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Expressions. An Expression is a sequence of operands and operators that reduces to a single value. An operato r is a language-specific syntactical token that requires action to be taken. For example, multilply (*) is an operator .

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## Expressions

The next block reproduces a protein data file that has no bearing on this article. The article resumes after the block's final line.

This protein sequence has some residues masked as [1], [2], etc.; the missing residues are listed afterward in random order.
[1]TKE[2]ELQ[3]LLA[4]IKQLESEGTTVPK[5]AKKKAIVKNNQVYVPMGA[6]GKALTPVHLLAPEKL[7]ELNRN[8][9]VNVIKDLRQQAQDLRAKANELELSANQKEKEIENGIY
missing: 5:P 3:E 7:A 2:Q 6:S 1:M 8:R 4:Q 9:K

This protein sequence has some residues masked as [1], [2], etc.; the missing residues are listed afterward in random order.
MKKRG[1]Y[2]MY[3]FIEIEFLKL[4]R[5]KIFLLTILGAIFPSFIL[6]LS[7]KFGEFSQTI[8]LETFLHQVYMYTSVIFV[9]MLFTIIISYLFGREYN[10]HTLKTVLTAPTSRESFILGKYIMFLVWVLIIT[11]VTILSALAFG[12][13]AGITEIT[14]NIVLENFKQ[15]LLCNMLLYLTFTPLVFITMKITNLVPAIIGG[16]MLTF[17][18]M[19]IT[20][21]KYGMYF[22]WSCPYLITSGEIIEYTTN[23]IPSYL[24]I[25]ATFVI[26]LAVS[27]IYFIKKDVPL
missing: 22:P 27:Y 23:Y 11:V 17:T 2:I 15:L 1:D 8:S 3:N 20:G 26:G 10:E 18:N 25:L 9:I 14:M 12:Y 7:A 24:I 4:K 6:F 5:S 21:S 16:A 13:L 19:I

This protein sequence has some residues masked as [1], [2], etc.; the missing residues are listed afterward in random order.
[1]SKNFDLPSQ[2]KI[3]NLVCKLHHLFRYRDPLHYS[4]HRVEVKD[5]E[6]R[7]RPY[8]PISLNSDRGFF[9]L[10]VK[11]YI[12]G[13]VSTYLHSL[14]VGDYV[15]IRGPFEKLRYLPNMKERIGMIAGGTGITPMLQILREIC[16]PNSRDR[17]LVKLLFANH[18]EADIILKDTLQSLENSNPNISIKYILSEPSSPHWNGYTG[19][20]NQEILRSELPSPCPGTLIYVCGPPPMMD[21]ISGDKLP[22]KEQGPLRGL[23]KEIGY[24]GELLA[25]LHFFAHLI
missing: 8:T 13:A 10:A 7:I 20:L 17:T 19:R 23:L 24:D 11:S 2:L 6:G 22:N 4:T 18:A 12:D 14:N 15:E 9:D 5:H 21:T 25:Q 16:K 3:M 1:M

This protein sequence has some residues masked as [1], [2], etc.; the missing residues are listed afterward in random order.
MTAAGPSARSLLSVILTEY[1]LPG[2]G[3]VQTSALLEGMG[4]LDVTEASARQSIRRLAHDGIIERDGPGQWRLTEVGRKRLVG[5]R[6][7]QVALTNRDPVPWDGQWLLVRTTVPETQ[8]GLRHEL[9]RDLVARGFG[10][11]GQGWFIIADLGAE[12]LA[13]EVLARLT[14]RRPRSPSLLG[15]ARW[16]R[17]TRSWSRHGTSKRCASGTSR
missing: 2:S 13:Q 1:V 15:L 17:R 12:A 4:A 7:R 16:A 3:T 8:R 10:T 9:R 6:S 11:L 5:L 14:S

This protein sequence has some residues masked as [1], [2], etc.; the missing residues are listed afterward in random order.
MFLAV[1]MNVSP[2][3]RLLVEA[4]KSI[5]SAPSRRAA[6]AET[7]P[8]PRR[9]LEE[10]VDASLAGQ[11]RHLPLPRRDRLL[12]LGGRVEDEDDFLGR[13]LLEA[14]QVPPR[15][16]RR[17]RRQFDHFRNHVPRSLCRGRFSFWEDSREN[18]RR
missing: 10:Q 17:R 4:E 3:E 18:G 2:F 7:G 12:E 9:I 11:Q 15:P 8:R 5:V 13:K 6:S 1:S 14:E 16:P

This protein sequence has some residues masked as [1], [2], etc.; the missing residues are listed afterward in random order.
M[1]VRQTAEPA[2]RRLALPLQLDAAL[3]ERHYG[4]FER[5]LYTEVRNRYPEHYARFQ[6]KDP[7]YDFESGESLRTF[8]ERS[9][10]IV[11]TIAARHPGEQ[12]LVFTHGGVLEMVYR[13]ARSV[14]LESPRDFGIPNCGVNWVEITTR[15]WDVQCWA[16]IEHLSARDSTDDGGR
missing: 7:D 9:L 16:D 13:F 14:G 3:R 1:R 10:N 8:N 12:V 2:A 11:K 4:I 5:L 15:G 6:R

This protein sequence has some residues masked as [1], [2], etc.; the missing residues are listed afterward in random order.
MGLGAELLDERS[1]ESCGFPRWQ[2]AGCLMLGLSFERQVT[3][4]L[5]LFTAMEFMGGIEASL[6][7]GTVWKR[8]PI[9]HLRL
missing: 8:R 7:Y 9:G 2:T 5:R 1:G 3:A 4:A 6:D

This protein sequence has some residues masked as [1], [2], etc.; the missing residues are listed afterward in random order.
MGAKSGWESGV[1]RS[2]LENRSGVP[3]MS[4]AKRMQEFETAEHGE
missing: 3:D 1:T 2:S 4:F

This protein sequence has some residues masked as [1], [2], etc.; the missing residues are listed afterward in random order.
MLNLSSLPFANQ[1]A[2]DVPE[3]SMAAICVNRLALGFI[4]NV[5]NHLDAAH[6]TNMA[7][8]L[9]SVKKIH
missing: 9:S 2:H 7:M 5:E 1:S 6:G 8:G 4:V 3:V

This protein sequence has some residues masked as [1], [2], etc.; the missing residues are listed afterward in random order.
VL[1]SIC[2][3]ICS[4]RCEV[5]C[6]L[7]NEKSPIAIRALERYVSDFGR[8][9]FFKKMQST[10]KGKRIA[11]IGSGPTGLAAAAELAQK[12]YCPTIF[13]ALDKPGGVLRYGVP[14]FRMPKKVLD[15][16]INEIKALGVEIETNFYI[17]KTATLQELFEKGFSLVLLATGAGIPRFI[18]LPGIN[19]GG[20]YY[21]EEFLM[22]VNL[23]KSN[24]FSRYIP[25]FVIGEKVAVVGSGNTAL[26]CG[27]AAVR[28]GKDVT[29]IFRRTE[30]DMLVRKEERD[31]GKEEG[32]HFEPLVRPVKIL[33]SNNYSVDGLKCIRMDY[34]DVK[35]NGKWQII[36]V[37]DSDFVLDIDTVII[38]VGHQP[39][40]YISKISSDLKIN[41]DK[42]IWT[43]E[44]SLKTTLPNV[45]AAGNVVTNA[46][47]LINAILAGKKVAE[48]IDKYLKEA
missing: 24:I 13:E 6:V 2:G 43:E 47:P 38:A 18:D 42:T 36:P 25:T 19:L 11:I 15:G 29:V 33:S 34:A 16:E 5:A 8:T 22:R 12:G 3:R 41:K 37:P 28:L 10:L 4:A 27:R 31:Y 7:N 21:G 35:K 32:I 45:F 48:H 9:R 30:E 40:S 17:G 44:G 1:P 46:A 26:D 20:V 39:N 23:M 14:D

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**Expressions**An Expression is a sequence of operands and operators that reduces to a single value. An operator is a language-specific syntactical token that requires action to be taken. For example, multilply (*) is an operator . There is no limit to the number of operator and operand sets that you can combine to form an expression. Example: 5 + 3 * 4 The value of above expression is 17. Multiply, divide, and modulus operators have the highest priority among binary operators and have the fourth level in the Precedence Table**The modulus ( % ) operator divides the first operand by the**second operand and returns the remainder rather than the quotient. For eg. 5 % 2 returns 1 For modulus operator both operands must be integer types. Contd..**Following example will general compile error because Modulus**operands must be integers. #include <stdio.h> int x; int main () { x = 7.5 % 3; return 0; }**The assignment operator = assigns a value to a variable.**For example, x= y If y has the value of 6, then the value of the variable y (which is 6 )is assigned to the variable x. The value of the expression x =y is also 6 The left operand must always be a single variable**A compound assignment is a shorthand notation for a simple**assignment. Compound assignment operators are: *=, /=, %=, +=, and -= For example:For x*=y, equivalent simple expression is: x = x * y Similarly, x /= y is x = x/y x -= y+ 4 is x = x- ( y+ 4) x %= y is x = x % y x *= y+2 is x = x* ( y+ 2).**The postfix increment/decrement operates at the second level**of the Precedence Table ( see inside front cover) a ++ Here a is an operand while ++ is a postfix operator. a++ has the same effect as a =a+1. Although the result of both expression is the same, there is a major difference.For example: If variable a contains 4 before the expression is evaluated, the value of the expression a ++ is 4 After the evaluating the expression and its side effects, then only a becomes 5.**#include <stdio.h>**int main (void) /* example of Postfix increment*/ { int a; a = 5; printf("%d\t", a); printf("%d\t", a++); printf("%d\n", a); return 0; } /* Results: 5 5 6 */**Prefix increment/decrement are also shorthand notations for**adding or subtracting 1 similar to the Postfix operators. The one major difference is that in Prefix operators, the effect takes place before the expression that contains the operator is evaluated. Which one to choose? When you need the values to be the current contents of a variable, use a postfix operator. When you need the values to be the new contents of the variable, use a prefix operator.**#include <stdio.h>**int main (void) /* example of Prefix increment*/ { int a; a = 5; printf("%d\t", a); printf("%d\t", ++a); printf("%d\n", a); return 0; } /* Results: 5 6 6 */**The sizeof operator tell you the size, in bytes, of whatever**type is specified. For example: sizeof(int), sizeof ( -746.565), sizeof operator returns different values according to the specific hardware. For example: int a; int b = sizeof(a);// will give 2 bytes in most PCs while 4 bytes for mainframes and 16 bytes for supercomputers.**Precedence is used to determine the order in which different**operators in a complex expression are evaluated. 2+ 5*4 means 2 + (5 * 4) The value of above expression is 22 because multiplicity has a higher precedence. -a++ means ( - ( a ++) ) ++ is evaluated first because postfix increment has a higher precedence.**#include <stdio.h>**int main (void) { int a = 2; int b = 3; int c = 4; printf ("a * b + c is: %d\n", a * b + c); printf ("a * (b + c) is: %d\n", a * (b + c)); return 0; } /* a * b + c is: 10 a * (b + c) is: 14 */**Associativity can be either from the left or the right.**Associativity is used only when the operators have the same level precedence. Example of left-to-right: * / % * 4* 8 / 2 % 4 * 2 means ((((4* 8) / 2) % 4)* 2 ) Similarly for right-to left, a +=b *=c -=5 means (a +=(b *=(c -=5 )))**A Side Effect is an action that results from the evaluation**of an expression. int x = 3; x = x +2; Here if the original value of x is 3, the value of the expression on the right is 5, the whole expression also has a value of 5 and as a side effect x receives the value 5.**Implicit type conversion : C will automatically convert any**intermediate type values from one format to another according to the promotion hierarchy . This is done automatically by the compiler For Example : To add integer and float, first integer is converted to float and then after adding, the float will be converted to integer if the value has to be stored in as an integer.**Explicit type conversion is when you convert data from one**type to another type yourself rather than the compiler. Uses cast expression operator Example program: contd..**char aChar = '\0';**int intNum1= 100, int intNum2 = 45; double fltNum1= 100.0 , double fltNum2= 45.0; double fltNum3; fltNum3 = (double)(intNum1 / intNum2); /* result 2.00 */ fltNum3 = (double)intNum1 / intNum2; /* result 2.22 */ aChar = (char)(fltNum1 / fltNum2); /* result 2 */**Statement causesan action to be performed.**An expression becomes a statement when there is a semilcolon ( ; ) at the end. A compound statement consists of zero or more statements. It is also known as block Main part of a program is an example of a compound statement

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